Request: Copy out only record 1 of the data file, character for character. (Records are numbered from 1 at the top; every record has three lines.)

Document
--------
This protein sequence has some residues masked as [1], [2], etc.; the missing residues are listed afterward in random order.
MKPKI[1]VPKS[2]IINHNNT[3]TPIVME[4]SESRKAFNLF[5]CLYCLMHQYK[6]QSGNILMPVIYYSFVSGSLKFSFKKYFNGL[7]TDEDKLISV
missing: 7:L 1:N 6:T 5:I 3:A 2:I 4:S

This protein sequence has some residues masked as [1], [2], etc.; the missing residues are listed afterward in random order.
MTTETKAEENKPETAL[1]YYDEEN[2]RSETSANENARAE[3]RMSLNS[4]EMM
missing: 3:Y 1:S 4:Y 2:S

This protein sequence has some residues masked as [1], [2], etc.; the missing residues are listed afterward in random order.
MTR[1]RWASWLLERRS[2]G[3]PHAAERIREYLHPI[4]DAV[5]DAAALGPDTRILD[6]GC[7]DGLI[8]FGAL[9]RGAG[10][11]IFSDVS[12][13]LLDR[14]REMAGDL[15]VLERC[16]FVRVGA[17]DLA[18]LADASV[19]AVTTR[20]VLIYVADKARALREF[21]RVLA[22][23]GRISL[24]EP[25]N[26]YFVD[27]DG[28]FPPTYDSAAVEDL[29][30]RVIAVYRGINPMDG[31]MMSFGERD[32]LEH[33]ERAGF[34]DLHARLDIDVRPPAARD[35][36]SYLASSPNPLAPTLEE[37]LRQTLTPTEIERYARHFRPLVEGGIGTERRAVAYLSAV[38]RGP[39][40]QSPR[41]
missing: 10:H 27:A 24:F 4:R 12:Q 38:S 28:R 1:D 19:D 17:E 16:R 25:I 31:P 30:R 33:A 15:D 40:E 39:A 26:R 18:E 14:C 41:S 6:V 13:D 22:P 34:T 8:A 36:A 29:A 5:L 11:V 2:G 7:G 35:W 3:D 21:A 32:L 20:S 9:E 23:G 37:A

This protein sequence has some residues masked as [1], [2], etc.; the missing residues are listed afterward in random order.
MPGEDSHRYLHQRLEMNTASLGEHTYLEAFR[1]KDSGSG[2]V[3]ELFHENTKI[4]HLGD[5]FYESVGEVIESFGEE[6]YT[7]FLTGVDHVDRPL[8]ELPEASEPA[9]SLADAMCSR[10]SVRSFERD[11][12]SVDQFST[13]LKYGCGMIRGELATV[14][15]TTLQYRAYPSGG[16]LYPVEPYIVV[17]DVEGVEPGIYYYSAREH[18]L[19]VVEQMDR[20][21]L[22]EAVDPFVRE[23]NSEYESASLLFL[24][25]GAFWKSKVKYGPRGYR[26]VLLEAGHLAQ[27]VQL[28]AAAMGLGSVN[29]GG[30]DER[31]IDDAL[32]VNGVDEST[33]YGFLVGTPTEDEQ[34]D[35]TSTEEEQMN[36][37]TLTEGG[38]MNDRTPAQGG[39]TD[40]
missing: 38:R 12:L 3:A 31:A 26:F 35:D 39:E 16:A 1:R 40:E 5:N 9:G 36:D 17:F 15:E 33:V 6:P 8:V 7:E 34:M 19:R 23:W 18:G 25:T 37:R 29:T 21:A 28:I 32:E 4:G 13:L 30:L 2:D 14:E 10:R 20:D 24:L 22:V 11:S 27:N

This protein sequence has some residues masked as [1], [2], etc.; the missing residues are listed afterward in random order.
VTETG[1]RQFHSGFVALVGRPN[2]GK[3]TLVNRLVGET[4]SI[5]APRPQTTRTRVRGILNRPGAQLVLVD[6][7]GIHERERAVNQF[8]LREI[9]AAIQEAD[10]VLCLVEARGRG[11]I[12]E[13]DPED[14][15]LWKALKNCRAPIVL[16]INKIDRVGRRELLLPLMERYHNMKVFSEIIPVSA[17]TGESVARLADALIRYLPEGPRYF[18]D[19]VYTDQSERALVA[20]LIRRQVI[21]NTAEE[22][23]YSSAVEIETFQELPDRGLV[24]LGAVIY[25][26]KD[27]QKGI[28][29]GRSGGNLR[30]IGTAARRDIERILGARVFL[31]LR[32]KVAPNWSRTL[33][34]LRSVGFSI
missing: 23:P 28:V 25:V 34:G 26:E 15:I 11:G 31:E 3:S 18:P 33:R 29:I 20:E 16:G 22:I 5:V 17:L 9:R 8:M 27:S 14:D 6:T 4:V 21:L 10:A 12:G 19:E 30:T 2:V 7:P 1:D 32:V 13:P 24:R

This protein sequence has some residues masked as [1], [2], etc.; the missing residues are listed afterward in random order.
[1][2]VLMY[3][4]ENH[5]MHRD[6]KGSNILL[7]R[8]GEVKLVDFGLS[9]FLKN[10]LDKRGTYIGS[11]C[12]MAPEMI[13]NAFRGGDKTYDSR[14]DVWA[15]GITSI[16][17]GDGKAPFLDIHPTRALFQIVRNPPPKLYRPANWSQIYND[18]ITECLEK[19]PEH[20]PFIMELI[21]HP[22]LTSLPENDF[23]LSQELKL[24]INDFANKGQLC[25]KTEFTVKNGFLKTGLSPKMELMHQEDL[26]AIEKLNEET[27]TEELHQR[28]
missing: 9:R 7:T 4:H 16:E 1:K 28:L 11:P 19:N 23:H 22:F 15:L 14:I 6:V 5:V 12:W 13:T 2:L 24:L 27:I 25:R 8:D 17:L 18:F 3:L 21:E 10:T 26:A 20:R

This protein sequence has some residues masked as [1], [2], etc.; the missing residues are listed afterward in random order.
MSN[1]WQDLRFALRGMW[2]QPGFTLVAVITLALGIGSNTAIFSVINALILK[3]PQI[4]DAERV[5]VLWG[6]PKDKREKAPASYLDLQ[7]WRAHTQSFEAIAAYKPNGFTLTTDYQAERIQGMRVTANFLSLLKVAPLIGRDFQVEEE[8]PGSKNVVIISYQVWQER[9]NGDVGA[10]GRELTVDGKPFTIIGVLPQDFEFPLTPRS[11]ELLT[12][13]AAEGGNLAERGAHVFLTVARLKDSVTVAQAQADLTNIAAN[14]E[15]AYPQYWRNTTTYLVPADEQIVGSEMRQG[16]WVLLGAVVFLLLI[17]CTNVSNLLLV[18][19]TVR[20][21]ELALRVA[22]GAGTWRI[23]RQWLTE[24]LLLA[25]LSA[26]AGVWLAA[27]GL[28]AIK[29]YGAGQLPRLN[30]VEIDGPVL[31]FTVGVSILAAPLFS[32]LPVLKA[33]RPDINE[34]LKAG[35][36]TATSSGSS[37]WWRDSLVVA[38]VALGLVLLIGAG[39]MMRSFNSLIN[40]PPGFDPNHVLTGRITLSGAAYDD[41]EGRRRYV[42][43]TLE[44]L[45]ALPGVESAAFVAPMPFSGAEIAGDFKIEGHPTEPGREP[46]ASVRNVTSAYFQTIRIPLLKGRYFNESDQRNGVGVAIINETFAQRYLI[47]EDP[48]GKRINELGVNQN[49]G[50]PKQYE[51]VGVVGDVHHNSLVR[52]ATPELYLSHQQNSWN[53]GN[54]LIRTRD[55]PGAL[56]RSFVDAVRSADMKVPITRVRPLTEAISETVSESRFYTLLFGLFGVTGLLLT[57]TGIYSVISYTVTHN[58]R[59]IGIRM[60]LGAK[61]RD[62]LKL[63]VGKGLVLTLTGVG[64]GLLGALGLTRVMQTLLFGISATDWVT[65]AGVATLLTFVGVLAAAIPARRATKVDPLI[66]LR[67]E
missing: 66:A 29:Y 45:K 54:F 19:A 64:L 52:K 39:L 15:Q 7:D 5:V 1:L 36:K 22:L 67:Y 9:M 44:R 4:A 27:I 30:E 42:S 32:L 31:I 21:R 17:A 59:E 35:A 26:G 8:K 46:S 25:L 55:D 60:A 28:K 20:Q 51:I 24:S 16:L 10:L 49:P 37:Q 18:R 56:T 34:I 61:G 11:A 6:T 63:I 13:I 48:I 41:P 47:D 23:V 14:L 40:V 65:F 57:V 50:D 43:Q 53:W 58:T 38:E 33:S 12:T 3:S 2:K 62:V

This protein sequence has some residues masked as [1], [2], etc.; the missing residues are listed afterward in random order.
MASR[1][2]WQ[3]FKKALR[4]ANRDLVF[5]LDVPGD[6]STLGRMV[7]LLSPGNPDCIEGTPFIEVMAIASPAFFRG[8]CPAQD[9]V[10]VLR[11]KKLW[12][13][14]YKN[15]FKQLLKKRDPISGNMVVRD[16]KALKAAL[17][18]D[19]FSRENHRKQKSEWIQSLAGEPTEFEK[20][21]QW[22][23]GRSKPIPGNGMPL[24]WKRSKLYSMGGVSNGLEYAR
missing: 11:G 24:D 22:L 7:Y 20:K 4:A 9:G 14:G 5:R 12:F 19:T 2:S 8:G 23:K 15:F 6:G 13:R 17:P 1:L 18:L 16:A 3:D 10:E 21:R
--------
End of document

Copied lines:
This protein sequence has some residues masked as [1], [2], etc.; the missing residues are listed afterward in random order.
MKPKI[1]VPKS[2]IINHNNT[3]TPIVME[4]SESRKAFNLF[5]CLYCLMHQYK[6]QSGNILMPVIYYSFVSGSLKFSFKKYFNGL[7]TDEDKLISV
missing: 7:L 1:N 6:T 5:I 3:A 2:I 4:S